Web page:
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PwC to step down as Boohoo auditor

Accountancy firm PwC is to step down from its role as auditors of fast fashion chain Boohoo after six years in the position. 

According to the Financial Times, PwC has resigned from its role due to concerns over the retailer’s governance following allegations of malpractice in its supply chain that led to a full independent review of its processes.

However, in an update this morning Boohoo denied that PwC resigned from the role, but instead said that it had launched a competitive tender process for the position.

It did confirm that PwC will not take part in the tender process due to it serving as auditor since 2014. 

It said: “The Group would like to place on record that PwC is still the group’s auditor at this time. The group’s Audit Committee has recently launched a competitive tender process for the group’s audit, and will update shareholders at its conclusion.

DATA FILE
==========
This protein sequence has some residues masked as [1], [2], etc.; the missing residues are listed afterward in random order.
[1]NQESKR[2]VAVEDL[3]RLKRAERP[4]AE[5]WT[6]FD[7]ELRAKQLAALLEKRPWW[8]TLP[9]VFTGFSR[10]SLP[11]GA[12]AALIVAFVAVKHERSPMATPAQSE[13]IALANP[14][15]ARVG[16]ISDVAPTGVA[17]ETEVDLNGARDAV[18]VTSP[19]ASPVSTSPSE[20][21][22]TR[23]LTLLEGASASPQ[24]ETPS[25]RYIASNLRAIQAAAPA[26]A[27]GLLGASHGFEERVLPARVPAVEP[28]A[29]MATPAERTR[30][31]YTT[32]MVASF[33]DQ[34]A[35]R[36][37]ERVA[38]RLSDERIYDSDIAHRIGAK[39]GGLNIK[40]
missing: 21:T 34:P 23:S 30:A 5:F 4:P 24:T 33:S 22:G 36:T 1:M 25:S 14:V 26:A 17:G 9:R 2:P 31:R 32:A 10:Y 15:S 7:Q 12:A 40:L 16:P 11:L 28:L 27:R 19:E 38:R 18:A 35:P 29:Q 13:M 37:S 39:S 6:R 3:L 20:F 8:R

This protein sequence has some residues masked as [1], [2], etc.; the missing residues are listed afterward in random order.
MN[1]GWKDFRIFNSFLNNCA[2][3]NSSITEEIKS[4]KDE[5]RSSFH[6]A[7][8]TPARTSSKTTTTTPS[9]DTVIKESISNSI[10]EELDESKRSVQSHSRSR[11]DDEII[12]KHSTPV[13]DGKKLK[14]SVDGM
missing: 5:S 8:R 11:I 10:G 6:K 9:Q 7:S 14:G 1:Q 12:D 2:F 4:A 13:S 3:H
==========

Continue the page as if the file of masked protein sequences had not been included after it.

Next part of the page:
“PwC signed an unqualified opinion on the group’s 2020 Financial Statements and having served as the group’s auditor since 2014, is not participating in this process.”

The news comes after Boohoo published the results and response to the independent review of its UK supply chain.

Alison Levitt QC was appointed to conduct the review, with a purpose to “consider boohoo’s obligations and duties of care in relation to the workforce in its Leicester supply chain”.

The report “identified many failings” in the Leicester supply chain and recommended improvements to boohoo’s related corporate governance, compliance and monitoring processes.

It added there was “ample evidence” that the steps which Boohoo is taking to remedy supply chain issues had been implemented nearly a year ago, adding that “they were a product of processes it had itself put in place and not just a reaction to the negative publicity in July and August 2020”.

The report stated: “Nevertheless, with the benefit of hindsight we regret that these processes did not advance quickly enough.

“Ms Levitt is satisfied that boohoo did not deliberately allow poor conditions and low pay to exist within its supply chain, it did not intentionally profit from them and its business model is not founded on exploiting workers in Leicester.”

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